Feel like you deserve a gold star for eating organically? Turns out, patting yourself on the back for making good food choices might be turning you into a jerk in other areas of your life.
It's a form of social sanctimony, according to a new study published in Social Psychological & Personality Science. The findings are pretty damning for anyone who opts for organic foods:
... participants who were exposed to organic foods volunteered significantly less time to help a needy stranger, and they judged moral transgressions significantly harsher than those who viewed nonorganic foods. These results suggest that exposure to organic foods may lead people to affirm their moral identities, which attenuates their desire to be altruistic.
"There's a line of research showing that when people can pat themselves on the back for their moral behavior, they can become self-righteous," study author Kendall Eskine, assistant professor of the department of psychological sciences at Loyola University in New Orleans, told Today Health.
"I've noticed a lot of organic foods are marketed with moral terminology, like Honest Tea, and wondered if you exposed people to organic food, if it would make them pat themselves on the back for their moral and environmental choices."
For the study, Eskine split a group of 60 participants into three groups. He showed one group pictures of comfort foods (think cookies and cakes), while the second (control) group was shown images of neutral foods like oatmeal and mustard. The third group looked at pictures of clearly labeled organic food like spinach and apples.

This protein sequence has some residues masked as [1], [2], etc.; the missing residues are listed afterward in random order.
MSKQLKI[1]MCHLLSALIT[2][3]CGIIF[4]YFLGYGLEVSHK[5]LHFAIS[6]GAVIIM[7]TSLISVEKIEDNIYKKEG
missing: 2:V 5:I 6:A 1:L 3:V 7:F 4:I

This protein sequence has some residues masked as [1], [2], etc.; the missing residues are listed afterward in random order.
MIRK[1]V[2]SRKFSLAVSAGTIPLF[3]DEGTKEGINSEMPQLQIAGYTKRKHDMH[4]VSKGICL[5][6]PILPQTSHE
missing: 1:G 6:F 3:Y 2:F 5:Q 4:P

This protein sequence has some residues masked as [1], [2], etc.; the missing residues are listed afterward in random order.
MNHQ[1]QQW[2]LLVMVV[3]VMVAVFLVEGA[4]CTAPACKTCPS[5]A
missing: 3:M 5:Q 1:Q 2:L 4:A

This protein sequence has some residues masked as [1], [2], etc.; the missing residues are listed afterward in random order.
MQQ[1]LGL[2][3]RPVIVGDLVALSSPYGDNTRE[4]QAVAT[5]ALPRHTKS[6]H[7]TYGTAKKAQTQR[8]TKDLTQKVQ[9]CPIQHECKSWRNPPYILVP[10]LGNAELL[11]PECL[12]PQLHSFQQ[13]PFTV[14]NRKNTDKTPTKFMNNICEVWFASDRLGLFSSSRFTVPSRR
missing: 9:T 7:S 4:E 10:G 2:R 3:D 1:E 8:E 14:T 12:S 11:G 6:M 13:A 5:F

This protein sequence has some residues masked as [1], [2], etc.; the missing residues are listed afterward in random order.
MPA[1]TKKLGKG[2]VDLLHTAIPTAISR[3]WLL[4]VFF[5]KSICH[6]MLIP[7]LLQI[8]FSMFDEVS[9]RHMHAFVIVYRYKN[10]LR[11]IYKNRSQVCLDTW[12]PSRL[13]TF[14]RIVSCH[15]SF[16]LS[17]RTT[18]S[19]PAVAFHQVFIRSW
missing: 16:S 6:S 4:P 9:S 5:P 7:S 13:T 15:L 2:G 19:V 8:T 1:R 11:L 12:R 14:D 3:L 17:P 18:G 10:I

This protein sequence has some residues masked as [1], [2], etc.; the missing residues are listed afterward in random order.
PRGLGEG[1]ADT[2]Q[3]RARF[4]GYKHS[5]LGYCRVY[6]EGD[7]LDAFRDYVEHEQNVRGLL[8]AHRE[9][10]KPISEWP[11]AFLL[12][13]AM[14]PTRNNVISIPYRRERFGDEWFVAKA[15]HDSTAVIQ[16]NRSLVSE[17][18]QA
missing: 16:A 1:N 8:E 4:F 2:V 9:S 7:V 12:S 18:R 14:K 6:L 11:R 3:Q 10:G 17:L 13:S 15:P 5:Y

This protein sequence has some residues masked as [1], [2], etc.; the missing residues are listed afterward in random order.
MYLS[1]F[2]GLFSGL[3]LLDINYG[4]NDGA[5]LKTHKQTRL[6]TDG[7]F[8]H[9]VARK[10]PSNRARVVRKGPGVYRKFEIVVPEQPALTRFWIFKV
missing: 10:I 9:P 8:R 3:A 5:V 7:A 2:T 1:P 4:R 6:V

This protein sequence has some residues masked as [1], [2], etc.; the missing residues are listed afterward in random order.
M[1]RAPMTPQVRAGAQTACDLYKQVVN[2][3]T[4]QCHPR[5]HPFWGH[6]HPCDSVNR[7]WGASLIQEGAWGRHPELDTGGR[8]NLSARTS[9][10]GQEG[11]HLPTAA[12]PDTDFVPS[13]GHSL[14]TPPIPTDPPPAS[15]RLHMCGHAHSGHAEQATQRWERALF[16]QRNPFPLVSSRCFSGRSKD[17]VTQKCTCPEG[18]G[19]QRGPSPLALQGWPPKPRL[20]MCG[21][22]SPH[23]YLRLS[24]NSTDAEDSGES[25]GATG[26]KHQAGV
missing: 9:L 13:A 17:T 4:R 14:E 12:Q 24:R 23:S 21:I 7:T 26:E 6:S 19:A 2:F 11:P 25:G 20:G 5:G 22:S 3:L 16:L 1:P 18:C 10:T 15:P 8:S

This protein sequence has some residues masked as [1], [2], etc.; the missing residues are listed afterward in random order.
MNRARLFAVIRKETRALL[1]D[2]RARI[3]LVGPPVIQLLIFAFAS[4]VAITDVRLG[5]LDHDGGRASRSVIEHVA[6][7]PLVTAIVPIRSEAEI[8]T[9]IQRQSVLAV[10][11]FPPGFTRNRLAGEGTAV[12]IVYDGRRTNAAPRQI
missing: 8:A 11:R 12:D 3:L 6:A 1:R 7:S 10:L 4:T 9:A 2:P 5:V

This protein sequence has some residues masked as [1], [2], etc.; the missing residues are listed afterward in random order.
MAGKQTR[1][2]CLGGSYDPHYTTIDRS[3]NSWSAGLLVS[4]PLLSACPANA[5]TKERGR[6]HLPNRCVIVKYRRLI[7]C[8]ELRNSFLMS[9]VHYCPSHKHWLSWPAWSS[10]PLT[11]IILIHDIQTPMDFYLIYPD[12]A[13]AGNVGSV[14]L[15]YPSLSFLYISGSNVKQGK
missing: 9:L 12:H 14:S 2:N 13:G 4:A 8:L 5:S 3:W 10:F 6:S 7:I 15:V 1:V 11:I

Then each group was asked to rate a series of moral transgressions, like lawyers preying on emergency room victims.
"We found that the organic people judged much harder compared to the control or comfort food groups," Eskine told Today. "On a scale of 1 to 7, the organic people were like 5.5 while the controls were about a 5 and the comfort food people were like a 4.89."
Participants were also asked to estimate how much time they'd be willing to volunteer to help a stranger. Again, the organic group ranked lowest, volunteering just 13 minutes as opposed to 19 minutes for the control group and a pretty-generous 24 minutes for the comfort food group. (Cookies apparently give off love-thy-neighbor vibes.)
But why, exactly, does organic kale turn people into meanies? Blame the sense of self-congratulation.
"There's something about being exposed to organic food that made them feel better about themselves," Eskine told Today. "And that made them kind of jerks a little bit, I guess."